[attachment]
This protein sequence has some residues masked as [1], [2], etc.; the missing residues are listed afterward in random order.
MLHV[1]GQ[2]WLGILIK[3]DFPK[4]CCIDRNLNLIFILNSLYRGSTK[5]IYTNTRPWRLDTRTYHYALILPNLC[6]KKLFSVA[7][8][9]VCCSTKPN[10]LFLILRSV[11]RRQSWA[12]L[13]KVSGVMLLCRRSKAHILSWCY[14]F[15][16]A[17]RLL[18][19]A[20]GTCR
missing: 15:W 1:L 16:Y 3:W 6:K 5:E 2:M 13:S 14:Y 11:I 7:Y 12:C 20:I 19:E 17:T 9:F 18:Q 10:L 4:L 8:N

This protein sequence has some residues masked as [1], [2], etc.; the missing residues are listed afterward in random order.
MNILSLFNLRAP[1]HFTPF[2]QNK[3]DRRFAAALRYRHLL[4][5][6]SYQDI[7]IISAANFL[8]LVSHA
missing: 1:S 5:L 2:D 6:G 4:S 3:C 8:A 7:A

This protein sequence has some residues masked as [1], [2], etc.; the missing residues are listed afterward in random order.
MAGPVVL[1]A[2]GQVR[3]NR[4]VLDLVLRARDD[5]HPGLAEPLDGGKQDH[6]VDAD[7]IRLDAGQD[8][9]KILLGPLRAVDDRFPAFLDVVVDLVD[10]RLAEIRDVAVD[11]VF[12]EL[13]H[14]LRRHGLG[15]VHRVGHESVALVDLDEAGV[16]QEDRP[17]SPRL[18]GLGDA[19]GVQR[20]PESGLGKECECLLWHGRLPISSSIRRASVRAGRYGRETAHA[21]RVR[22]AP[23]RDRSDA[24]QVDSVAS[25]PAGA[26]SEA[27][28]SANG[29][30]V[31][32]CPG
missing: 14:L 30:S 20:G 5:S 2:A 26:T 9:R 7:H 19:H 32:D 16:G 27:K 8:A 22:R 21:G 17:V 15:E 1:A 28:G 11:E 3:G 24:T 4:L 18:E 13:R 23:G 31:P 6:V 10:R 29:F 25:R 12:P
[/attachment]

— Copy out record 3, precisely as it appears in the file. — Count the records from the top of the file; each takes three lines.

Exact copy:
This protein sequence has some residues masked as [1], [2], etc.; the missing residues are listed afterward in random order.
MAGPVVL[1]A[2]GQVR[3]NR[4]VLDLVLRARDD[5]HPGLAEPLDGGKQDH[6]VDAD[7]IRLDAGQD[8][9]KILLGPLRAVDDRFPAFLDVVVDLVD[10]RLAEIRDVAVD[11]VF[12]EL[13]H[14]LRRHGLG[15]VHRVGHESVALVDLDEAGV[16]QEDRP[17]SPRL[18]GLGDA[19]GVQR[20]PESGLGKECECLLWHGRLPISSSIRRASVRAGRYGRETAHA[21]RVR[22]AP[23]RDRSDA[24]QVDSVAS[25]PAGA[26]SEA[27][28]SANG[29][30]V[31][32]CPG
missing: 14:L 30:S 20:G 5:S 2:A 26:T 9:R 7:H 19:H 32:D 16:G 27:K 8:A 22:R 21:G 17:V 15:E 1:A 28:G 11:E 3:G 24:T 4:L 18:E 13:R 23:G 31:P 6:V 10:R 29:F 25:R 12:P